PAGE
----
Biblical poetry makes great use of parallelism.
- Narrator’s Comment
Particularly in narrative sections the author may interrupt the narrative flow to provide a much needed commentary on what’s going on.
The Bible like every other field of expertise has its own distinctive vocabulary.
Comparing a dynamic equivalent [DE] translation like the NIV or NLT with an essentially literal [EL] translation like the ESV or the NASB can be a useful exercise.
- Tone and Feel
When we come to the Bible we need not only pay attention to the point being made but also how it is being made.
When an author repeats something it’s usually because he wants to get our attention.
Bible writers often quote from other writers and it can be helpful to look up the original context of a quotation.
Genre is a way of classifying media according to their type or style rather than specific content or storyline.
Sometimes we’re supposed to follow the example of people we read about in the Bible, though not always! We need to be wary of making narrative normative!
- Bible Timeline
We need to locate the events in salvation history.
- “Who am I?”
This helps us work out whether we’re supposed to identify with any character within a passage.
- “So What?”
We need to read the Bible and ask, “what does this mean for me and my life?”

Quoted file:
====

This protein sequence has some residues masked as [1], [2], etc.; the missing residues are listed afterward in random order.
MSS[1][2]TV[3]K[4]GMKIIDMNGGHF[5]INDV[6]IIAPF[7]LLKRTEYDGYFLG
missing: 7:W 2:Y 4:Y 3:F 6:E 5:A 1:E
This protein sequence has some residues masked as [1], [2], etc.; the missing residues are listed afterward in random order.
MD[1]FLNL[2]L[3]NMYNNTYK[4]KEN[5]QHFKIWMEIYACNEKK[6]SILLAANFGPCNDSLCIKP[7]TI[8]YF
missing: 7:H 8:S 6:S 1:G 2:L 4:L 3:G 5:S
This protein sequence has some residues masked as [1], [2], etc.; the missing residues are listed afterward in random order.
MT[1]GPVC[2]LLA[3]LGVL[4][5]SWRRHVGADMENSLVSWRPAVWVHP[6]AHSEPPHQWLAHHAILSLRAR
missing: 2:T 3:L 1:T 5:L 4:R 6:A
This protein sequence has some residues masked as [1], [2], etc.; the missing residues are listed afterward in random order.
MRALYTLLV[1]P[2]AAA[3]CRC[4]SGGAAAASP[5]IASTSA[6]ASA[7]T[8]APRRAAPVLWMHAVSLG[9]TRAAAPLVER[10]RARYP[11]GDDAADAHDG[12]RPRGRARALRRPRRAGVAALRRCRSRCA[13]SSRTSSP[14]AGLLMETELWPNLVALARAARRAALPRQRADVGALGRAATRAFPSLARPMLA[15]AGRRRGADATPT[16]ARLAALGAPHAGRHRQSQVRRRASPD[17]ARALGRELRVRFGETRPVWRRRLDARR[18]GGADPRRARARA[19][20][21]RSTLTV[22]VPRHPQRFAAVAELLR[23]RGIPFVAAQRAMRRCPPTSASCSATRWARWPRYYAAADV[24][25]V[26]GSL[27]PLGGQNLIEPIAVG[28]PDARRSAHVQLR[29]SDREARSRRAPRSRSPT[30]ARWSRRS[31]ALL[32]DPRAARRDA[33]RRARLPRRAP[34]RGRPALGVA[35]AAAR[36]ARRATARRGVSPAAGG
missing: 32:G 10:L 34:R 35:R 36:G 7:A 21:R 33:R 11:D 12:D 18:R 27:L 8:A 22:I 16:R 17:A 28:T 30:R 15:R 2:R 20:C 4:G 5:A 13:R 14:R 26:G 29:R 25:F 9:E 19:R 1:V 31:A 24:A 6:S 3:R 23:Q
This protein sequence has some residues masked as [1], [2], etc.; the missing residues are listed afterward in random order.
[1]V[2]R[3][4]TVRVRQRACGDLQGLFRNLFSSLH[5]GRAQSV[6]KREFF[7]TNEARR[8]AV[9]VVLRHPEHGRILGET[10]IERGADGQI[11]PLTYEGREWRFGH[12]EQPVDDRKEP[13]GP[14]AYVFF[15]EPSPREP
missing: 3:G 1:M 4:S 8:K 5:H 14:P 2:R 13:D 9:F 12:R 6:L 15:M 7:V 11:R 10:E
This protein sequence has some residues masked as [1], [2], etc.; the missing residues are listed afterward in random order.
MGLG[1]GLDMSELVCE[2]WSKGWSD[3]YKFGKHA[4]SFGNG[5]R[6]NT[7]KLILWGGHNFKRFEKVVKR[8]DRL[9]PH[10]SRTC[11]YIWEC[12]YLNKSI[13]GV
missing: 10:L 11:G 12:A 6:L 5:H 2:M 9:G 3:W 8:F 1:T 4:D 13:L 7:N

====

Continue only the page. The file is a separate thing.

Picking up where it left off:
These tools are from Dig Deeper!, a book that’s not available yet in the U.S.
Phillip at the blog of First Presbyterian Church in Kosciusko, Mississippi, has finally come around to the ESV:
When the ESV was released in 2001, a lot of men I respected were quite enthusiastic about it and promoted it heavily. I was skeptical and reasoned sarcastically, Just what we need: ANOTHER Bible translation. My skepticism and anti-trendiness ran so deeply that I did not purchase one until January 2003. I put it to a 2-year trial as my daily read-the-Bible-through-in-a-year Bible. Then I caught on to what a good work this translation is. I first used it in the public ministry of reading and preaching in early 2005 in Macon, Mississippi, for an evening series on 2 Peter and Jude. I now use it exclusively in my private devotional reading, family worship, and public ministry and whole-heartedly encourage others to do the same.
As always, we appreciate everyone who blogs about the ESV.
Update: Henry Neufeld has related thoughts.
Thabiti Anyabwile reflects on a recent missions trip he took to southeast Asia that, in part, involved distributing some ESV Bibles to Muslims:
The 10 days or so in southeast Asia were packed! The first night there was the night of the Christian-Muslim dialogue. We were discussing the question “Who Is Jesus Christ? In Light of the Bible and the Qu’ran”. This is a topic that the Muslims insisted on… and so we happily obliged! As far as the folks there are aware, this is the first time that this question has been openly discussed in a public forum by Christians and Muslims in any country in that region. A couple hundred folks (90% Muslim) turned out on just three days advertisement. Nearly 100 ESV Bibles were distributed. And to be sure, this is the first time most of them have heard the Gospel proclaimed in person.
Thabiti is also a Crossway author.